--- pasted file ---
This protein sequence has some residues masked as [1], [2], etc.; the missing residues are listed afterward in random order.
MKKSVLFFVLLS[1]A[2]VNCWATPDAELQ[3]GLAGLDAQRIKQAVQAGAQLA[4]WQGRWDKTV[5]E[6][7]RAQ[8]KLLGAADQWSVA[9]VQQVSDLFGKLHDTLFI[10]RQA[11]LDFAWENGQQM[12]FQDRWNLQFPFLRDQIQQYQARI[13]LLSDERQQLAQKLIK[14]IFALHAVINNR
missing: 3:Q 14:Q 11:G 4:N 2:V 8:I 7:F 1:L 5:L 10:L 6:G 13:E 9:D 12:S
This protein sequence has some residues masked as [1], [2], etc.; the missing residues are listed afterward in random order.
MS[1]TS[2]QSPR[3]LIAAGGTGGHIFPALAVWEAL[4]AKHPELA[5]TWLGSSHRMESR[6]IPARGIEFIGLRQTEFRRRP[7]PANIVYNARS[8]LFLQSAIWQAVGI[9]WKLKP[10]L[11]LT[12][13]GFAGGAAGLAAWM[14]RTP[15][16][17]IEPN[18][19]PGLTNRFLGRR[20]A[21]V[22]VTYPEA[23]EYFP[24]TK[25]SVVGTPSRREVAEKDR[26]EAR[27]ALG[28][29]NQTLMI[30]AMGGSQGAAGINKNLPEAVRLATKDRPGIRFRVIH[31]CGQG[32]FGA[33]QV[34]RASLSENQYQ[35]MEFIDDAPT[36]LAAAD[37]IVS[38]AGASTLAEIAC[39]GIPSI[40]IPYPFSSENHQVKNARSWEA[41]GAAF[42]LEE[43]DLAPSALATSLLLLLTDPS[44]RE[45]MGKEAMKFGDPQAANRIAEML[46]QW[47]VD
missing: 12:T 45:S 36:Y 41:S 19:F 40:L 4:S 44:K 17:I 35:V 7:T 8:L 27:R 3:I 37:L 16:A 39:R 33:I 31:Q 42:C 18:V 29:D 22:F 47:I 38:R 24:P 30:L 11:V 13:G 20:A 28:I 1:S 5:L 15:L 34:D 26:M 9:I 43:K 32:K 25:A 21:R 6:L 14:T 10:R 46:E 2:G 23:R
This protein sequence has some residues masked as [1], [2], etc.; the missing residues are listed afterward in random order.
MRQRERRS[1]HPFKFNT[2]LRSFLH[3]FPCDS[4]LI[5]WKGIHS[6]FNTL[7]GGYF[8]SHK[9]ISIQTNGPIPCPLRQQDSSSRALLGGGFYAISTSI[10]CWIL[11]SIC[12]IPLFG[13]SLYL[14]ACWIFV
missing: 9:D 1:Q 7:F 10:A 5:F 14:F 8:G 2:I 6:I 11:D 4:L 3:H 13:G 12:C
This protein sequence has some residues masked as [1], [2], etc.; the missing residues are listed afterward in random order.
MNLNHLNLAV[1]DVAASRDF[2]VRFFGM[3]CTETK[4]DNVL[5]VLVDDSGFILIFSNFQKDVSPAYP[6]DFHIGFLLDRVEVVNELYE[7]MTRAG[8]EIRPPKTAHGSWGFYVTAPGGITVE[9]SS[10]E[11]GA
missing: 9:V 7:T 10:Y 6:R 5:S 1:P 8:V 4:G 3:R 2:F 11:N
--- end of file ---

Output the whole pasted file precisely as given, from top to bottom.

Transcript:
This protein sequence has some residues masked as [1], [2], etc.; the missing residues are listed afterward in random order.
MKKSVLFFVLLS[1]A[2]VNCWATPDAELQ[3]GLAGLDAQRIKQAVQAGAQLA[4]WQGRWDKTV[5]E[6][7]RAQ[8]KLLGAADQWSVA[9]VQQVSDLFGKLHDTLFI[10]RQA[11]LDFAWENGQQM[12]FQDRWNLQFPFLRDQIQQYQARI[13]LLSDERQQLAQKLIK[14]IFALHAVINNR
missing: 3:Q 14:Q 11:G 4:N 2:V 8:I 7:F 1:L 5:L 10:L 6:G 13:E 9:D 12:S
This protein sequence has some residues masked as [1], [2], etc.; the missing residues are listed afterward in random order.
MS[1]TS[2]QSPR[3]LIAAGGTGGHIFPALAVWEAL[4]AKHPELA[5]TWLGSSHRMESR[6]IPARGIEFIGLRQTEFRRRP[7]PANIVYNARS[8]LFLQSAIWQAVGI[9]WKLKP[10]L[11]LT[12][13]GFAGGAAGLAAWM[14]RTP[15][16][17]IEPN[18][19]PGLTNRFLGRR[20]A[21]V[22]VTYPEA[23]EYFP[24]TK[25]SVVGTPSRREVAEKDR[26]EAR[27]ALG[28][29]NQTLMI[30]AMGGSQGAAGINKNLPEAVRLATKDRPGIRFRVIH[31]CGQG[32]FGA[33]QV[34]RASLSENQYQ[35]MEFIDDAPT[36]LAAAD[37]IVS[38]AGASTLAEIAC[39]GIPSI[40]IPYPFSSENHQVKNARSWEA[41]GAAF[42]LEE[43]DLAPSALATSLLLLLTDPS[44]RE[45]MGKEAMKFGDPQAANRIAEML[46]QW[47]VD
missing: 12:T 45:S 36:Y 41:S 19:F 40:L 4:S 44:K 17:I 35:V 7:T 8:L 27:R 3:I 37:L 16:A 39:R 33:I 31:Q 42:C 18:V 29:D 22:F 47:I 38:R 24:P 30:L 11:V 13:G 20:A 28:I 1:S 5:L 15:L 34:D 26:M 9:I 43:K 32:K 25:A 21:R 6:L 14:T 10:R 46:E 2:G 23:R
This protein sequence has some residues masked as [1], [2], etc.; the missing residues are listed afterward in random order.
MRQRERRS[1]HPFKFNT[2]LRSFLH[3]FPCDS[4]LI[5]WKGIHS[6]FNTL[7]GGYF[8]SHK[9]ISIQTNGPIPCPLRQQDSSSRALLGGGFYAISTSI[10]CWIL[11]SIC[12]IPLFG[13]SLYL[14]ACWIFV
missing: 9:D 1:Q 7:F 10:A 5:F 14:F 8:G 2:I 6:I 11:D 4:L 3:H 13:G 12:C
This protein sequence has some residues masked as [1], [2], etc.; the missing residues are listed afterward in random order.
MNLNHLNLAV[1]DVAASRDF[2]VRFFGM[3]CTETK[4]DNVL[5]VLVDDSGFILIFSNFQKDVSPAYP[6]DFHIGFLLDRVEVVNELYE[7]MTRAG[8]EIRPPKTAHGSWGFYVTAPGGITVE[9]SS[10]E[11]GA
missing: 9:V 7:T 10:Y 6:R 5:S 1:P 8:V 4:G 3:R 2:F 11:N